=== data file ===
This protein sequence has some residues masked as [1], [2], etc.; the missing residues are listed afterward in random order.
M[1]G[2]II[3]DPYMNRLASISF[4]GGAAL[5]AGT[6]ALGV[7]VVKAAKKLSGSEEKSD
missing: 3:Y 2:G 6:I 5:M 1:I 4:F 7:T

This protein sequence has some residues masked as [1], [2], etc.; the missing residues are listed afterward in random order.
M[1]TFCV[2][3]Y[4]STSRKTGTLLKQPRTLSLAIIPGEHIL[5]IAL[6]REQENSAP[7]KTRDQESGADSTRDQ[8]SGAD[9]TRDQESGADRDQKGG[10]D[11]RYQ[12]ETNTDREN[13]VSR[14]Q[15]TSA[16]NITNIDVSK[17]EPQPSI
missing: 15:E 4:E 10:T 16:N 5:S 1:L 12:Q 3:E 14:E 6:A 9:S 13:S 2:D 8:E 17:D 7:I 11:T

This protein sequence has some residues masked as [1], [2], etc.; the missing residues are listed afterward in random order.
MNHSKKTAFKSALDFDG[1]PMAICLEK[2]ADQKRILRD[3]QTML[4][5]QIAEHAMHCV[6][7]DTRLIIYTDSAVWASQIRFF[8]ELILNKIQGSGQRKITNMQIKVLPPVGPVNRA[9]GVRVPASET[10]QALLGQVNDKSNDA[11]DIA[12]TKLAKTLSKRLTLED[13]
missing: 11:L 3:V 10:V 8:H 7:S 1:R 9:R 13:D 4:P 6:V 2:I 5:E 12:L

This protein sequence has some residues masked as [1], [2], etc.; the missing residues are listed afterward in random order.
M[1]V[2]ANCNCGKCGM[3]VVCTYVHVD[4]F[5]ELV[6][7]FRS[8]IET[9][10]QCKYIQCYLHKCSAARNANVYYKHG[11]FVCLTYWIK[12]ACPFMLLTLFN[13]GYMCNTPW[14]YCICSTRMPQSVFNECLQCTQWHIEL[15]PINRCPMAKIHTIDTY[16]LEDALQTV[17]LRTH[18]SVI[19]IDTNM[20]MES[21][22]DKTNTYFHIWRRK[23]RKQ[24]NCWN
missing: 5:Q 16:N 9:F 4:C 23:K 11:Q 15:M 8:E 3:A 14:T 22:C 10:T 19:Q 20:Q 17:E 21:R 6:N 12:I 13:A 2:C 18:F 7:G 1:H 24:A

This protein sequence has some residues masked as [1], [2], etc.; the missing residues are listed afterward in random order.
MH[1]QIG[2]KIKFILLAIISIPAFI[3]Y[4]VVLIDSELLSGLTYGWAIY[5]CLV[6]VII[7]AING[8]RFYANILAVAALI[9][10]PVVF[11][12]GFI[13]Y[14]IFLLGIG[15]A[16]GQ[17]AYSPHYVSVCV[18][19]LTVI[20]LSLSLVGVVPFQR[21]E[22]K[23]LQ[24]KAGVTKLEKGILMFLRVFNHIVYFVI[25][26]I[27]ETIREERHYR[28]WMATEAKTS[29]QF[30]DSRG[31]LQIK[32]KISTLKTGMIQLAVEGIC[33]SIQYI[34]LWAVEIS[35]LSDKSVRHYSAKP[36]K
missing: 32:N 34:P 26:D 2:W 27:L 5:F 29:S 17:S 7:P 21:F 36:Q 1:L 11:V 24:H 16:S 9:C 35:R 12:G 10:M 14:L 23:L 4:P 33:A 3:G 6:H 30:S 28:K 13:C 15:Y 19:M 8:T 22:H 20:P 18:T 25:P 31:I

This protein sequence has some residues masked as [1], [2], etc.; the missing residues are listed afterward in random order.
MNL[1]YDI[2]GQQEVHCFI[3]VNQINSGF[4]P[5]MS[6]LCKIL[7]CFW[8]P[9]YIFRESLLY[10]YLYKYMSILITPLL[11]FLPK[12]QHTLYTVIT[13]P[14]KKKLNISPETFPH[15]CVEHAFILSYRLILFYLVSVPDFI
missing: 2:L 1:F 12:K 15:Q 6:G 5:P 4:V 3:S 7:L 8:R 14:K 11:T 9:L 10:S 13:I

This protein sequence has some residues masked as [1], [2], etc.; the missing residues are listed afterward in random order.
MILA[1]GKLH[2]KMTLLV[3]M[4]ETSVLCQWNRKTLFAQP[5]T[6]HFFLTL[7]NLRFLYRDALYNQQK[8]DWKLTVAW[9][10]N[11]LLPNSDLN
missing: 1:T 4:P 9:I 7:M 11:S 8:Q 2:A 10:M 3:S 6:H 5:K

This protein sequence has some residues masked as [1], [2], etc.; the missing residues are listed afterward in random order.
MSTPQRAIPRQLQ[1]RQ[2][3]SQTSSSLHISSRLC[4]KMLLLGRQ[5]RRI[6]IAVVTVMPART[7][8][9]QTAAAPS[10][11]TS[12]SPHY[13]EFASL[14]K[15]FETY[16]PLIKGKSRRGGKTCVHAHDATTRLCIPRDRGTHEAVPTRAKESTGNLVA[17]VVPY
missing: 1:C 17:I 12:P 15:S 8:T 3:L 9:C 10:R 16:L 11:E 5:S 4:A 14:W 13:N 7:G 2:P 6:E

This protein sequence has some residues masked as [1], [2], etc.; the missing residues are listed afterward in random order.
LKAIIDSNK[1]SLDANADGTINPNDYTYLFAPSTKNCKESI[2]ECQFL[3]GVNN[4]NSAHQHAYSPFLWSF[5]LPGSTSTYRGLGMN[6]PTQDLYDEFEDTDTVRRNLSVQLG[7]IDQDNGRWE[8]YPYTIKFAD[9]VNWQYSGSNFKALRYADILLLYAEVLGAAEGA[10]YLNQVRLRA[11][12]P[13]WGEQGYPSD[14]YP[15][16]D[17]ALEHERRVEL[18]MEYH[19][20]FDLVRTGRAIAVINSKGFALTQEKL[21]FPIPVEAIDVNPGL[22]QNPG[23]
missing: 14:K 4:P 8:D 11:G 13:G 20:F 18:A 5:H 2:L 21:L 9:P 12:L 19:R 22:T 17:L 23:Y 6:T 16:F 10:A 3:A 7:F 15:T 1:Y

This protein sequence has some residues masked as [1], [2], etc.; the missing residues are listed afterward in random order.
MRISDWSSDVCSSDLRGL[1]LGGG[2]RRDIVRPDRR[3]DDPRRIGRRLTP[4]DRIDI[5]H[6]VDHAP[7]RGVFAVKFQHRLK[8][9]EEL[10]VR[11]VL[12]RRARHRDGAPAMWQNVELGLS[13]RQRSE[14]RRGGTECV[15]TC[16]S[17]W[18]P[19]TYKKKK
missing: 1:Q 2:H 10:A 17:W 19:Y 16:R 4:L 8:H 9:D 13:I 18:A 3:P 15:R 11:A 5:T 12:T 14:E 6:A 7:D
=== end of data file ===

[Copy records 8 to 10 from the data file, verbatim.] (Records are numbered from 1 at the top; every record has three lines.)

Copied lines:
This protein sequence has some residues masked as [1], [2], etc.; the missing residues are listed afterward in random order.
MSTPQRAIPRQLQ[1]RQ[2][3]SQTSSSLHISSRLC[4]KMLLLGRQ[5]RRI[6]IAVVTVMPART[7][8][9]QTAAAPS[10][11]TS[12]SPHY[13]EFASL[14]K[15]FETY[16]PLIKGKSRRGGKTCVHAHDATTRLCIPRDRGTHEAVPTRAKESTGNLVA[17]VVPY
missing: 1:C 17:I 12:P 15:S 8:T 3:L 9:C 10:R 16:L 11:E 5:S 4:A 14:W 13:N 7:G 2:P 6:E

This protein sequence has some residues masked as [1], [2], etc.; the missing residues are listed afterward in random order.
LKAIIDSNK[1]SLDANADGTINPNDYTYLFAPSTKNCKESI[2]ECQFL[3]GVNN[4]NSAHQHAYSPFLWSF[5]LPGSTSTYRGLGMN[6]PTQDLYDEFEDTDTVRRNLSVQLG[7]IDQDNGRWE[8]YPYTIKFAD[9]VNWQYSGSNFKALRYADILLLYAEVLGAAEGA[10]YLNQVRLRA[11][12]P[13]WGEQGYPSD[14]YP[15][16]D[17]ALEHERRVEL[18]MEYH[19][20]FDLVRTGRAIAVINSKGFALTQEKL[21]FPIPVEAIDVNPGL[22]QNPG[23]
missing: 14:K 4:P 8:D 11:G 13:G 20:F 18:A 5:H 2:L 21:L 9:P 12:L 19:R 22:T 17:L 23:Y 6:T 16:F 10:A 3:A 7:F 15:T 1:Y

This protein sequence has some residues masked as [1], [2], etc.; the missing residues are listed afterward in random order.
MRISDWSSDVCSSDLRGL[1]LGGG[2]RRDIVRPDRR[3]DDPRRIGRRLTP[4]DRIDI[5]H[6]VDHAP[7]RGVFAVKFQHRLK[8][9]EEL[10]VR[11]VL[12]RRARHRDGAPAMWQNVELGLS[13]RQRSE[14]RRGGTECV[15]TC[16]S[17]W[18]P[19]TYKKKK
missing: 1:Q 2:H 10:A 17:W 19:Y 16:R 4:L 8:H 9:D 13:I 18:A 3:P 15:R 11:A 5:T 12:T 14:E 6:A 7:D